The Internal Revenue Service (IRS) announced the IRS mileage rate 2018 as early as last year. And now it’s time for car owners to max-out its benefits. In a nutshell, this rate refers to the amount you can use to deduct non-personal, vehicle-related expenses off your annual tax dues. These are the rates based on the recently passed Tax Cuts and Jobs Act of 2017. Get to know your applicable standard mileage rates.
In this guide:
- What Is The Standard IRS Mileage Rate?
- Who Are Affected by the IRS Mileage Rate 2018?
- Why Is It Important To Understand The IRS Mileage Rate Provisions?
- What Are The Standard IRS Mileage Rates 2018?
- How Is The IRS Mileage Rate 2018 Different From That In 2017?
- How Does One Compute Tax Deductions Based on the IRS Mileage Rate 2018 Provisions?
- When Does The IRS Mileage Rate 2018 Take Effect?
Things You Need To Know About IRS Mileage Rate 2018
1. What Is The Standard IRS Mileage Rate?
The IRS allows taxpayers to deduct expenses obtained from using vehicles off their annual tax dues. In determining the amount of deduction, taxpayers may calculate the actual costs of using their vehicle — a process that might be time-consuming for the taxpayers.
To make it easier for taxpayers, the government annually publishes a guide — the standard IRS mileage rate — to help them compute the necessary vehicle-related deductions.
However, the IRS still allows taxpayers to calculate actual costs of using their vehicle than to use the assigned standard mileage rates. No computation would be required, but you would need to file your receipts and keep proper expense records.
2. Who Are Affected by the IRS Mileage Rate 2018?
The IRS mileage rate covers taxpayers — whether employees, self-employed, or businesses — who use their vehicles for non-personal use. The applicable rates would vary based on how they use their vehicle.
3. Why Is It Important To Understand The IRS Mileage Rate Provisions?
The IRS issues mileage rates to help taxpayers compute the acceptable deductions for the use of vehicles for other than personal purposes. The deductible costs cover the operations of a vehicle — either a car, van, pickup truck, or panel truck — for the following purposes:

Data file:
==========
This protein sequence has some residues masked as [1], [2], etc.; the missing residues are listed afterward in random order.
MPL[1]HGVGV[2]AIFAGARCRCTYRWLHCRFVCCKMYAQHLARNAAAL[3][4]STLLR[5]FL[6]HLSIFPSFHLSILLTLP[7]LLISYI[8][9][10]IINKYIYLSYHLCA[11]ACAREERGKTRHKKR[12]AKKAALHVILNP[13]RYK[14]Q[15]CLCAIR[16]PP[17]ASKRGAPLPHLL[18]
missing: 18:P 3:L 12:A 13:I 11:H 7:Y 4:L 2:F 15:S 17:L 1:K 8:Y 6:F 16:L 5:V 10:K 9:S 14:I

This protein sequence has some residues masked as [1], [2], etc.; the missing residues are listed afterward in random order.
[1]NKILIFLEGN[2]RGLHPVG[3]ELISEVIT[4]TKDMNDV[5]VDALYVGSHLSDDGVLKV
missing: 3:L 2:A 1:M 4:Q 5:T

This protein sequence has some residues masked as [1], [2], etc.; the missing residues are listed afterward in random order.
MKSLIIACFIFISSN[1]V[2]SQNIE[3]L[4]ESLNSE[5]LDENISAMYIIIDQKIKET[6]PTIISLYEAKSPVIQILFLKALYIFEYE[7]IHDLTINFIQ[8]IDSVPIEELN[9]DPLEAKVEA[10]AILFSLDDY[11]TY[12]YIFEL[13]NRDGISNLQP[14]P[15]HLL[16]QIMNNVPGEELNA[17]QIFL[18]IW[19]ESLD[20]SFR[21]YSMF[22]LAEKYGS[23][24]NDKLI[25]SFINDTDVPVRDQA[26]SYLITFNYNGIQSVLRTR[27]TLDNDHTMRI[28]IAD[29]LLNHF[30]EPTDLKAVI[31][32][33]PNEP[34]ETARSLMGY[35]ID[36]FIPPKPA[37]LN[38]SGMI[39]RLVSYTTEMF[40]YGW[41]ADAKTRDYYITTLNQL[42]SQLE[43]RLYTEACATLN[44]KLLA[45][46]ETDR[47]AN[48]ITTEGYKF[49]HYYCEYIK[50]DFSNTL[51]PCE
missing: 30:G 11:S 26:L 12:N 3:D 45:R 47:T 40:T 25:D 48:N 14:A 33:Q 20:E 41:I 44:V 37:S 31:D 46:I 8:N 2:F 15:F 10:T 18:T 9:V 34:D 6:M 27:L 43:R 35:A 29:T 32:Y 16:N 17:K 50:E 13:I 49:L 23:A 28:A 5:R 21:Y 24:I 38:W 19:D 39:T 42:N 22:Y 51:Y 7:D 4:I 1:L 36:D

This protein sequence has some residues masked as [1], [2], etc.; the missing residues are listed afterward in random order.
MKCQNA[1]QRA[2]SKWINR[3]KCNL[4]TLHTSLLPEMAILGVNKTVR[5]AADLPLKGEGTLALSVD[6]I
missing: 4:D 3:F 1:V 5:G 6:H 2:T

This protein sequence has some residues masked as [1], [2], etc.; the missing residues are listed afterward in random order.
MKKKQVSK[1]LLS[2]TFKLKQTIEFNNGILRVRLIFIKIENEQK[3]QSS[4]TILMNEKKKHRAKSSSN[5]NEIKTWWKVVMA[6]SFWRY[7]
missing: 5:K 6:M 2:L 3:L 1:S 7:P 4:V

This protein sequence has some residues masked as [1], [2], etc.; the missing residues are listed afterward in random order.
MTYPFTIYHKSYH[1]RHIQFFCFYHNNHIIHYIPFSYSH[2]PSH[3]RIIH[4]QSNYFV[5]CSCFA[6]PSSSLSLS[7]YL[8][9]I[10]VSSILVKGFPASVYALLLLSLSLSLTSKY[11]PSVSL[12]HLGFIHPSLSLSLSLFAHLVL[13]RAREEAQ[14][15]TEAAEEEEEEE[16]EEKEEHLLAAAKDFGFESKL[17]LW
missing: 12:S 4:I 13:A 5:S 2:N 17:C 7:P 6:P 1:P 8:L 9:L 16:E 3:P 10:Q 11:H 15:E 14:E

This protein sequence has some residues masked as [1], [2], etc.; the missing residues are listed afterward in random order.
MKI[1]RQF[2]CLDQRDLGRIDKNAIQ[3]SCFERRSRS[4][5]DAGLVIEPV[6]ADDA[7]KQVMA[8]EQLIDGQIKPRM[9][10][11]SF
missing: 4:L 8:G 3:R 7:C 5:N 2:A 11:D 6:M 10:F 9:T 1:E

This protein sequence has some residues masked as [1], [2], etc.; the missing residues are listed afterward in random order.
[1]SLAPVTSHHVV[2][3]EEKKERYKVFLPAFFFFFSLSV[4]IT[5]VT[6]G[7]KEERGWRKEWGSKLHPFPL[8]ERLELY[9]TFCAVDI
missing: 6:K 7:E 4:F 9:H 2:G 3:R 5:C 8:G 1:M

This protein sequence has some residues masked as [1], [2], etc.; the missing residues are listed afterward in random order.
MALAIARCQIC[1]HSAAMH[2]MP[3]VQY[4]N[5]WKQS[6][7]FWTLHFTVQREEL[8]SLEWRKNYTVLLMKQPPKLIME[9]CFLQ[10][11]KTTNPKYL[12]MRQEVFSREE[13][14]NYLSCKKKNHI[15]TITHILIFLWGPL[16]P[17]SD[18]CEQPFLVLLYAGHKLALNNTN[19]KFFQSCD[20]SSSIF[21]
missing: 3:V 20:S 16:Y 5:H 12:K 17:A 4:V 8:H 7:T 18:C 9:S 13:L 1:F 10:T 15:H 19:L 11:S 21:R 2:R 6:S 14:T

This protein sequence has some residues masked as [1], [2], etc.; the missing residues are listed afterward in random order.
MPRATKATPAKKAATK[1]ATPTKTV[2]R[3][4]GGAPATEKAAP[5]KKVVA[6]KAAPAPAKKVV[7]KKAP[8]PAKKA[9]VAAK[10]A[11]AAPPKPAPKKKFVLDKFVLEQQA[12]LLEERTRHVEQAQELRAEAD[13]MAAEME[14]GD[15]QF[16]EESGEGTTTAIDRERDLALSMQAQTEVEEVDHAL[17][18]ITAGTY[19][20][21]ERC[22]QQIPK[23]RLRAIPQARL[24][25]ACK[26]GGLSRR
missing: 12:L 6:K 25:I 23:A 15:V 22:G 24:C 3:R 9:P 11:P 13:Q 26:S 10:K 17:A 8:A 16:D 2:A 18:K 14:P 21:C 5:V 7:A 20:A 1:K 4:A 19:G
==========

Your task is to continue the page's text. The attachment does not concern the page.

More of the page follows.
- business – traveling from one location to another, visiting customers, attending business meetings
- charitable – rendering transportation services to charitable organizations
As per IRS Notice 2018-03, originally included in this list of deductibles are moving expenses. However, with the passage of the Tax Cuts and Jobs Act (TCJA), this item has been removed from the coverage.
The TCJA also removed unreimbursed business expenses from the IRS mileage coverage until 2025. Exempted from this, however, are the following employees:
- US armed forces reserves
- government workers paid on a fee basis
- performing artists
4. What Are The Standard IRS Mileage Rates for 2018?
According to the IRS, the standard mileage rates for vehicle use are the following:
- 54.5 cents for every mile of vehicles used for business travel
- 18 cents for every mile of vehicles for medical use
- 14 cents for every mile of vehicles that serve charitable groups and institutions
5. How Is The IRS Mileage Rate 2018 Different From That In 2017?
The mileage rates for business, medical, and moving use of vehicle increased by 1 cent per mile compared to the 2017 rate. Meanwhile, the mileage rate for charitable use of business vehicle remains unchanged.
Why set these particular rates? The IRS based the standard mileage rate for business use of a vehicle on their assessment of the fixed and variable expenses in using a vehicle. As for the standard mileage rate for medical and moving use of vehicle, IRS based the rate the variable expense.
6. How Does One Compute Tax Deductions Based on the IRS Mileage Rate 2018?
In computing tax deductions based on the IRS mileage rate, taxpayers may follow these simple steps:
- Identify the mileage percentage applicable to your business. For example, if half your driving mileage (say, 10,000 miles) is allotted for business, then multiply this by 50% (so, 10,000 miles X .50 = 5,000 business mileage)
- Multiply the business mileage with the percentage in the IRS mileage rate. Given the example above, 5,000 business miles X $0.545 IRS mileage rate = $2,725 tax deduction from vehicle-use expenses
7. When Does The IRS Mileage Rate 2018 Take Effect?
The IRS mileage rate 2018 takes effect January 1, 2018.
For those who use vehicles for business/charitable/medical purposes, make sure to take note of the IRS mileage rate 2018. You’ll want to take advantage of the government’s standard mileage rate to claim deductions for non-personal use of your vehicle.
Do you have experiences with the IRS Mileage Rate 2018 that you would like to share? Tell us about this in the comments section below.